This post was originally published at Panoply Digital. I have been working a bit recently with colleagues in Finland, Nigeria, and Nepal on developing a more robust teacher training curriculum for delivery in low resource environments primarily through mobile. There is activity in this space so this isn’t a novel idea, but I’d rather be focused on impact over originality. At least that is what I tell myself. I wrote a bit about it a few years ago.
Either way, this seemed like a good opportunity to highlight a project that is doing some work in this area before a brief discussion on how we might consider going forward with the idea. So my colleagues and I essentially were considering two models, a supplemental and a primary model of teacher training. The supplemental, largely the one in play right now in these projects, is one where mobile takes a supporting role in the curriculum directly or indirectly. Directly as a means of engaging with content or reflective practice (blogs as diaries, discussion, sharing of resources, evaluation and all the normal bits of developing communities of practice). Indirectly as a means of supporting identity development (as a practicing, creative, community-based professional), resilience (to maintain professional and community development), community facilitation (teacher as community leader, problem solver, facilitator) and creativity (drawing in learning from other fields or walks of life, performance, oratory, etc.)
The primary is a more difficult task and largely unresolved in our minds but this involves extending a teacher training curriculum via the conduit of a regional accrediting body (say a local university) into largely unserved or underserved areas. Community based schools run by community based teachers defining and addressing largely community based needs. So mobile (and non-digital materials) becomes a means of facilitating that. Lots of issues, of course (the human capital alone needed to manage this is significant), and an elusive goal, but this is about reaching those who have largely remained unserved. It is bound to be difficult. We will run a few trials in a few locations and report in, of course.
Mobile mentoring at Teachers College, Columbia University
“Mobile Mentoring is the third phase of the Teachers for Teachers initiative, through which teachers who have been through one of the training and coaching tracks have the opportunity for sustained and longer-term support from external, professional resources. Through Whatsapp teachers (mentees) are paired with a Global Mentor — volunteers from around the world with significant classroom teaching experience who provide ongoing, real time support on teaching challenges that arise on a regular basis. Through support from Safaricom and Vodafone Foundations, Teachers for Teachers has been able to provide all mentees with phones, airtime, and data, which allow them to participate in the mentoring program.”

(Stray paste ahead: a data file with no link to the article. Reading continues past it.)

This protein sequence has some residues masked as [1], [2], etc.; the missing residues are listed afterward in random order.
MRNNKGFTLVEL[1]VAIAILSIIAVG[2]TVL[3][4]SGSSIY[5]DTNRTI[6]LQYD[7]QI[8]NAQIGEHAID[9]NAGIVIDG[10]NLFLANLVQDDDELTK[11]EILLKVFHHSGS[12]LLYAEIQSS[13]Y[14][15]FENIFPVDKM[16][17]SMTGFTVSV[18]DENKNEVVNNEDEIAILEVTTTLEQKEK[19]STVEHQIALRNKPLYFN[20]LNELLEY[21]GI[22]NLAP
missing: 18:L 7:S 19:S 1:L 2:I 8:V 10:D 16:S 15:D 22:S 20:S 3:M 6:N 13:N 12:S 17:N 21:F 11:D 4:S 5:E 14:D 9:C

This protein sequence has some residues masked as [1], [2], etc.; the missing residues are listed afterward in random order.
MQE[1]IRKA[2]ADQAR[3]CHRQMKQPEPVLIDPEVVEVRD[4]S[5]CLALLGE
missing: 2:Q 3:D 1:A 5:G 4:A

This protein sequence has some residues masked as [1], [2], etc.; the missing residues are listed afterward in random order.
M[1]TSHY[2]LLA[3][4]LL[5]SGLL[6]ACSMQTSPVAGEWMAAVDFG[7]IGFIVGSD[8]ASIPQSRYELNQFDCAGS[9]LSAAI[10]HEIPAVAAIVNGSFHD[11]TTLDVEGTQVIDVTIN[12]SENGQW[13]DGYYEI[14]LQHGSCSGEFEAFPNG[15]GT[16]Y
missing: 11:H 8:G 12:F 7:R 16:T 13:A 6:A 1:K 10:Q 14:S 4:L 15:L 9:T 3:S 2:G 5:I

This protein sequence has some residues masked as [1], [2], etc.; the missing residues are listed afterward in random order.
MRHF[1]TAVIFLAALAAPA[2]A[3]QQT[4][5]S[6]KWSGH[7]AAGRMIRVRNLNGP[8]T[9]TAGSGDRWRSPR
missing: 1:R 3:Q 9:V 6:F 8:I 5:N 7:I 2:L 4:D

So this occurs after the training and coaching phases and is largely designed to support skills emerging from them. Modest numbers (20 Global Mentors have been recruited and 130 teachers have received mobile mentoring) owing to what was presumably a focus exclusively on Kakuma Refugee Camp, Kenya, but a relatively sound structure. Good partnerships with telecoms to cover costs, airtime, data, and kit; use of an already established medium (Whatsapp), and a rigorous grounding in professional development. I think many of these initiatives are less than inspiring largely because they water down or take the teeth out of the core curriculum, this idea of teacher as a collection of expertise, professionalism, community leader, creator, and performer. This initiative doesn’t go that route.
So ways forward…
include some scaling of something similar to the mobile mentoring aspect of the Teachers for Teachers initiative and to do some variation of peer mentoring. So a global mentor teacher to domestic teacher (G1:D1), a domestic teacher to teacher (D1:D1), and then a domestic peer group linked to another peer group in another country (even back to the global mentor). I wouldn’t want the mentoring to only input but rather throughput. The experiences of the domestic teacher needs to port out as it will (or should) inform the practices of the global mentor or the associated peer group in another country. We can configure this is coherent ways towards resilience and peer support.
I am an academic so can’t help myself pointing people towards sources but do take a look at the Teachers College initiative, as well as some other resources that might structure the conversation a bit. I didn’t zero in on the refugee education aspects of this directly as I think it is broader than that, but that is certainly a potential application of this type of work.
- Vodafone report on Connected Education
- UNHCR: Refugee Education in Crisis
- UNESCO: Supporting teachers with mobile technology: Lessons drawn from UNESCO projects in Mexico, Nigeria, Pakistan and Senegal